collided with Monica's van.                          The Juneau Boulevard crossing is

located at milepost 95.36, where the speed limit for a non-

expedited freight train is 50 miles per hour.                                      Between mileposts

93.7 and 96.6 there is a "continuous quiet zone" where trains

may not use engine horns or bells unless there is an emergency.

However,         on   May    25,    2009,       the       TGBO        for    the    train       that    hit

Monica's vehicle at the Juneau Boulevard crossing required the

crew to sound the bell continuously and look out for people

between mileposts 96.0 and 94.5 between 9 a.m. and 3 p.m.                                                As

the train entered the bell requirement area, it was travelling

at a speed of 42.5 miles per hour, less than the speed limit of

50 miles per hour.

       ¶15       The train's Event Data Recorder (Recorder) "records
information surrounding the train's operator inputs as well as

speed-related          and    location          data."           The        Recorder       demonstrated

that       the    train      sounded       the       bell        as    required           beginning     at

milepost         95.965.            The        train       collided           with        the    van    at

approximately          44.8     miles          per       hour6    around           9:36    a.m.         The


       6
       The speed increase from 42.5 miles per hour to 44.8 miles
per hour is a normal effect of emergency activation.           An
engineer on the train stated that he applied the train's
emergency brakes when he saw Monica's van move onto the tracks.

                                                     9
                                                                 No.    2012AP597



Reconstruction Report concluded that both Juneau Boulevard and

the railroad grade crossing were maintained satisfactorily, and

the surrounding roads had the proper signage.                 The Elm Grove

Police Department conducted an investigation of the crash and

determined that the Soo Line train "was operating within Federal

Railway Administration guidelines at the time of the event."7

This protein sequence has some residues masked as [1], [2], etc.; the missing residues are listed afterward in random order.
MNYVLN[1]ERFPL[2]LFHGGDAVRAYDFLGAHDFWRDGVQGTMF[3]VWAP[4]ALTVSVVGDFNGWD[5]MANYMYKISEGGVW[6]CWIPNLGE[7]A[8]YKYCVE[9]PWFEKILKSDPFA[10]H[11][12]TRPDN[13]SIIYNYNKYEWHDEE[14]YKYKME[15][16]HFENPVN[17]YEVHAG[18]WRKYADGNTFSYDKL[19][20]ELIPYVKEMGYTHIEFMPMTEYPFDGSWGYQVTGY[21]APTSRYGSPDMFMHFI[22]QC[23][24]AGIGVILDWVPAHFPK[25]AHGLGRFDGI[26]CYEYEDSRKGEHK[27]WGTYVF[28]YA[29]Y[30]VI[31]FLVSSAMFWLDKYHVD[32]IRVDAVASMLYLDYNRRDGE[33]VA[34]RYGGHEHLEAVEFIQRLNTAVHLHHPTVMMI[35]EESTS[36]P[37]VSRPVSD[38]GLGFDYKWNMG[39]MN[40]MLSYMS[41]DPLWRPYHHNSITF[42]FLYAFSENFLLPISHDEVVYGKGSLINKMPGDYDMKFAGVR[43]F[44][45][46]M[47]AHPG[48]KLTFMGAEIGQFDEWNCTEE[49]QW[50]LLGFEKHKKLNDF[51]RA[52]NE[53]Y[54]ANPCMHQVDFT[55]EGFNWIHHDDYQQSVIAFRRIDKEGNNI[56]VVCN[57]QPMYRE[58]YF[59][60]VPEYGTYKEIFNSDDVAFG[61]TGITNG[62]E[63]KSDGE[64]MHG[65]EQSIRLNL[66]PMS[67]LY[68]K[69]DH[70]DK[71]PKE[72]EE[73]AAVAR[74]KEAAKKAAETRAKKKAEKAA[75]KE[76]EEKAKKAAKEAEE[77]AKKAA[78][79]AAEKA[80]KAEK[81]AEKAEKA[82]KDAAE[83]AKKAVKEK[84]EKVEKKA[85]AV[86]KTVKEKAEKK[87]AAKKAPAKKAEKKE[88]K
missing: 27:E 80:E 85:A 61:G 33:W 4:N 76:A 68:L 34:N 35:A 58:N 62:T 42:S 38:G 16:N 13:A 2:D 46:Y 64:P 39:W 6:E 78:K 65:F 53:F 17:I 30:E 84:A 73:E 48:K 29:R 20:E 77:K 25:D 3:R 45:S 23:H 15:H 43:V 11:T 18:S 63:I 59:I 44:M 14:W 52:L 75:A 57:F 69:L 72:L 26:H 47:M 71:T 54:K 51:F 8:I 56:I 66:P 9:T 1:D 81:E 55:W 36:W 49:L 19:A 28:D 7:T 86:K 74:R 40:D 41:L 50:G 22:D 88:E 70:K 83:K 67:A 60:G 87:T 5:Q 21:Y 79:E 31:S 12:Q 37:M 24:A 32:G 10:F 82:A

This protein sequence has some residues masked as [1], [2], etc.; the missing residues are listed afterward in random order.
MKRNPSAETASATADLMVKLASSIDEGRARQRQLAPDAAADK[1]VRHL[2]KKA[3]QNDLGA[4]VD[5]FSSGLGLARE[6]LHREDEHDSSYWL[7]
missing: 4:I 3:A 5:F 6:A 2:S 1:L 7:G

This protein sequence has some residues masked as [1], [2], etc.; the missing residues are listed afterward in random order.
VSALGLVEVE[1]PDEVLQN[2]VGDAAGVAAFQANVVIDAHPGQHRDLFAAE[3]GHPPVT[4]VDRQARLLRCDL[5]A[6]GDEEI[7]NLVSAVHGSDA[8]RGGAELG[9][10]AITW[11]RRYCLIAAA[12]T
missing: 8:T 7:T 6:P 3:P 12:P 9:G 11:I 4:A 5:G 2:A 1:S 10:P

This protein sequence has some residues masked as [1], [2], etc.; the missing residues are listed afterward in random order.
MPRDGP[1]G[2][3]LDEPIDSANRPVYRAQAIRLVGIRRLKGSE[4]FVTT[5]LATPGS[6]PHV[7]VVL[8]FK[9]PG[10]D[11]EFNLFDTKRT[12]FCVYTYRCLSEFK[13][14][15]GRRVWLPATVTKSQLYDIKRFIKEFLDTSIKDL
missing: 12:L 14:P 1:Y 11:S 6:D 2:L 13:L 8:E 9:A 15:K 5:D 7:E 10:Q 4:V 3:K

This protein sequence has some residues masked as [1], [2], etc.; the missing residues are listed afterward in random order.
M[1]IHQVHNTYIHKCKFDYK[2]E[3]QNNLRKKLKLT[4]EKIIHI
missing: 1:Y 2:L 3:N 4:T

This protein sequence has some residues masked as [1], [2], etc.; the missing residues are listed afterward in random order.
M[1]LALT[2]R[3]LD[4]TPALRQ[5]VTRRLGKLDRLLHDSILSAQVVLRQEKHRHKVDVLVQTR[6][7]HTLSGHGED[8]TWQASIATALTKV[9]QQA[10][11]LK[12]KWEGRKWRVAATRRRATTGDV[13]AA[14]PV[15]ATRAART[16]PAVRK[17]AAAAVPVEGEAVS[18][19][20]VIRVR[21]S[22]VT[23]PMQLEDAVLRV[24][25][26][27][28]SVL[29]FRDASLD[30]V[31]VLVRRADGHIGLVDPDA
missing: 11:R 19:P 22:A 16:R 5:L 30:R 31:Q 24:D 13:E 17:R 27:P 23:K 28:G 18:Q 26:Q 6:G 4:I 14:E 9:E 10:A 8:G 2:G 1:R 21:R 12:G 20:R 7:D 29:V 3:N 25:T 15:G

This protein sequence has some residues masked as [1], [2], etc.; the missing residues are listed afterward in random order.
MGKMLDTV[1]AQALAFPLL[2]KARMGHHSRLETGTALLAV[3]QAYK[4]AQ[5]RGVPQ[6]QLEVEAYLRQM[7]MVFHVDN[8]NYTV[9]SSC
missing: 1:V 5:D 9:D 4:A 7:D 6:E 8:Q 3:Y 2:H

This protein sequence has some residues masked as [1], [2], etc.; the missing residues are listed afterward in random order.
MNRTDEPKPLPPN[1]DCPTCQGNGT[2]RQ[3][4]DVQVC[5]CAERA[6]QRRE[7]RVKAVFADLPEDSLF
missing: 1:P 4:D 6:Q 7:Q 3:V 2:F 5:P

¶16       On March 24, 2010, Scott and Monica filed a complaint

in Milwaukee County Circuit Court.            On July 27, 2010, Scott and

Managed Health Services Insurance Corp./Healthcare Recoveries,

Inc. as an involuntary plaintiff (collectively, "Partenfelder

plaintiffs"),      filed    an     amended   complaint   against       Soo   Line

Railroad Company, AA Insurance Company (a fictitious name for an

unknown insurance company), and Rohde.8               The amended complaint

alleged    that     Sergeant       Unger's   letter   informed    Rohde      that

increased parade traffic "would pose a unique local hazard" and

asked    Soo    Line   to   take    safety   precautions.     The      complaint

alleged that the defendants' negligence caused the collision of

the train with         Monica's van and that Scott          suffered various
injuries and expenses.           In addition to the common law negligence

     7
       After reviewing materials from its investigation, the Elm
Grove Police Department issued a press release that stated that
Monica would receive a citation for violating Wis. Stat.
§ 346.52(1)(i) (2009-10), which prohibits stopping "[w]ithin 25
feet of the nearest rail at a railroad crossing." In addition,
the press release stated that Scott would be cited for operating
a motor vehicle without a license contrary to Wis. Stat.
§ 343.44(1) (2009-10).
     8
       Although Monica was originally a plaintiff, she was not a
party to the amended complaint, and the court allowed her to be